The top 20 ain’t what it used to be

Looking back, the make-up of today’s top-20 semiconductor companies is far different from even ten years ago.

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Looking back on data of the annual top 20 semiconductor companies since 1987, it’s amazing how much has changed. In my last post I looked at all the companies that went bankrupt, spun-out, or merged their way into or out of the top 20 list. Change is definitely a constant in this field. Now, let’s look at the makeup of the 2010 list of top semiconductor companies. Here is the list, as generated by iSuppli.

1 Intel Corporation
2 Samsung Electronics
3 Toshiba Semiconductor
4 Texas Instruments
5 Renesas Electronics
6 Hynix
7 STMicroelectronics
8 Micron Technology
9 Qualcomm
10 Broadcom
11 Elpida Memory
12 Advanced Micro Devices
13 Infineon Technologies
14 Sony
15 Panasonic Corporation
16 Freescale Semiconductor
17 NXP
18 Marvell Technology Group
19 MediaTek
20 NVIDIA

It’s important to note that foundries are excluded from this accounting – their revenue is attributed to the companies placing the orders. Thus, this is a semiconductor product-based top-20 list, not a semiconductor maker-based top-20 list.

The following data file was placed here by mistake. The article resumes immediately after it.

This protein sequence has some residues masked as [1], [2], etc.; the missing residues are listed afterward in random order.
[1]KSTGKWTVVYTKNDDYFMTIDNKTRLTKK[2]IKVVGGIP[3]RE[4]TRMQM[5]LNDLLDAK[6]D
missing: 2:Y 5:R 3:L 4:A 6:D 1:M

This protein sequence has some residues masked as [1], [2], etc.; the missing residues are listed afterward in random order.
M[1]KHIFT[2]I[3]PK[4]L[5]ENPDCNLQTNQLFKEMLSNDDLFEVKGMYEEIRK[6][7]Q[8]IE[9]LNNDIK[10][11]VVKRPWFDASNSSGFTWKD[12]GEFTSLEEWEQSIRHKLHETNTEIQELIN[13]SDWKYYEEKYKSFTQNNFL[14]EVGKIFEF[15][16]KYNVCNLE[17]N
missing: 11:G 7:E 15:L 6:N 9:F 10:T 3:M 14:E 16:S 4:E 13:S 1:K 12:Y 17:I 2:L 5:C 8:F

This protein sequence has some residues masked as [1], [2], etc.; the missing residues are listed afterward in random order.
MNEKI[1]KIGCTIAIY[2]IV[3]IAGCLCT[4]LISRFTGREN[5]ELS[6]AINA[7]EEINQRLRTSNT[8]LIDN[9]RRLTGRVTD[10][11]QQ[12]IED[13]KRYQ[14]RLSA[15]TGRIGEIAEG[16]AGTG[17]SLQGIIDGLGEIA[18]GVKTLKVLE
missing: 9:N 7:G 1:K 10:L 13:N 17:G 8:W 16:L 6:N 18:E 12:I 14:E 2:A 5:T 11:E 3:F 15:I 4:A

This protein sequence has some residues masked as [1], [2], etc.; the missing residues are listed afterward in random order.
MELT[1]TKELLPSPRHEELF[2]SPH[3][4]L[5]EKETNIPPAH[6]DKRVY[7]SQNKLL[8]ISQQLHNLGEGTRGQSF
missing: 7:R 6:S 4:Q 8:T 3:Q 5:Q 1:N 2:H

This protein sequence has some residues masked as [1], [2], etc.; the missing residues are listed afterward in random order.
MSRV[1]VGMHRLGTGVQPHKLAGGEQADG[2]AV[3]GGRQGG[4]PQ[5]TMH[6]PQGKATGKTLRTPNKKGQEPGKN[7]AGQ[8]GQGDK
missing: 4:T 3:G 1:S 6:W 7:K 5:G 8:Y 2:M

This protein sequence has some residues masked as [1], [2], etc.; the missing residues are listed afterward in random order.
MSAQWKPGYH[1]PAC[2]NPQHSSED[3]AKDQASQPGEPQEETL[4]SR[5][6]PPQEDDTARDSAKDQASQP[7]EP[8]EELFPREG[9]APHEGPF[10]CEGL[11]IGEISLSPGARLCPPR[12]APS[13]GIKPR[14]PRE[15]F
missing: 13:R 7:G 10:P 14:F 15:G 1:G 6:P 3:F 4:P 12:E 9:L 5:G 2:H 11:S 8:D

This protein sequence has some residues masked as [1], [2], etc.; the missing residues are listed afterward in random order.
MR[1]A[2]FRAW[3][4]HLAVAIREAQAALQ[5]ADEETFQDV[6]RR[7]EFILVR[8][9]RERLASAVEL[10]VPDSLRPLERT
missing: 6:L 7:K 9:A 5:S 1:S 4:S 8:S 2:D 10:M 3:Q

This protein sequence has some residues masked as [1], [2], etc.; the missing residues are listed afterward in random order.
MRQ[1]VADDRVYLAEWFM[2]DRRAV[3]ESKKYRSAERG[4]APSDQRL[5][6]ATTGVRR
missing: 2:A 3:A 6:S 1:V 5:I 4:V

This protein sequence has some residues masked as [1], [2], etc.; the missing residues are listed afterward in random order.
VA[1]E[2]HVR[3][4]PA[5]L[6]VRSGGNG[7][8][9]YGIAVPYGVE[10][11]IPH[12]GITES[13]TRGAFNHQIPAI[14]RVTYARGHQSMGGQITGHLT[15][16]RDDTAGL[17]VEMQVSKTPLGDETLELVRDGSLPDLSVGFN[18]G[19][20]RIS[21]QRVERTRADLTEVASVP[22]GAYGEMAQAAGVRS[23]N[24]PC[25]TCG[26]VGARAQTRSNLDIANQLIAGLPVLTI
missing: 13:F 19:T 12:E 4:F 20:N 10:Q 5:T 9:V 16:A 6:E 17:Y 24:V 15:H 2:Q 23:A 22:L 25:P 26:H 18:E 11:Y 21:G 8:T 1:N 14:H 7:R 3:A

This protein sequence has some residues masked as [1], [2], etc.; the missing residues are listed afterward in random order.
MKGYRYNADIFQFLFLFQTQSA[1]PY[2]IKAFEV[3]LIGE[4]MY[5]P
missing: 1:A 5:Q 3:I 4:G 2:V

And that distinction is obvious when looking at the make-up of the 2010 top-20. Six of the top 20 companies are fabless. Another seven are “fab-lite”, meaning they have stopped investing in new fabs or leading-edge manufacturing. That leaves just seven leading-edge semiconductor manufacturers in the top 20. Of those, four make mostly memory (80% of Samsung’s revenue came from memory), two make mostly logic, and one (Toshiba) makes a fair amount of both.

As a point of reference, if TSMC’s revenue were attributed to TSMC rather than their customers, they would be in fourth place, just barely behind Toshiba. The next two largest foundries, UMC and GlobalFoundries, would find themselves near the bottom of the top 20.

So, we have seven semiconductor manufacturers and three foundries that claim to still want to invest in leading-edge manufacturing capacity. That’s a far cry from just 10 years ago, when all 20 of the top 20 semiconductor companies were committed to building new leading-edge fabs. And even this list of 10 companies can’t really afford to play at the bleeding edge. Only five of them (Intel, Samsung, Toshiba, TSMC, and Hynix) have over $10B/year in semiconductor revenue, probably the minimum needed to build that next $5B mega fab. Add EUV and 450mm wafers into the mix, and you can see that there will be very few players at this ultra-high end of manufacturing.

It is conventional wisdom that the last decade has been one of extreme consolidation in the semiconductor business. Next post, I’ll look at the numbers to see how well that conventional wisdom holds up.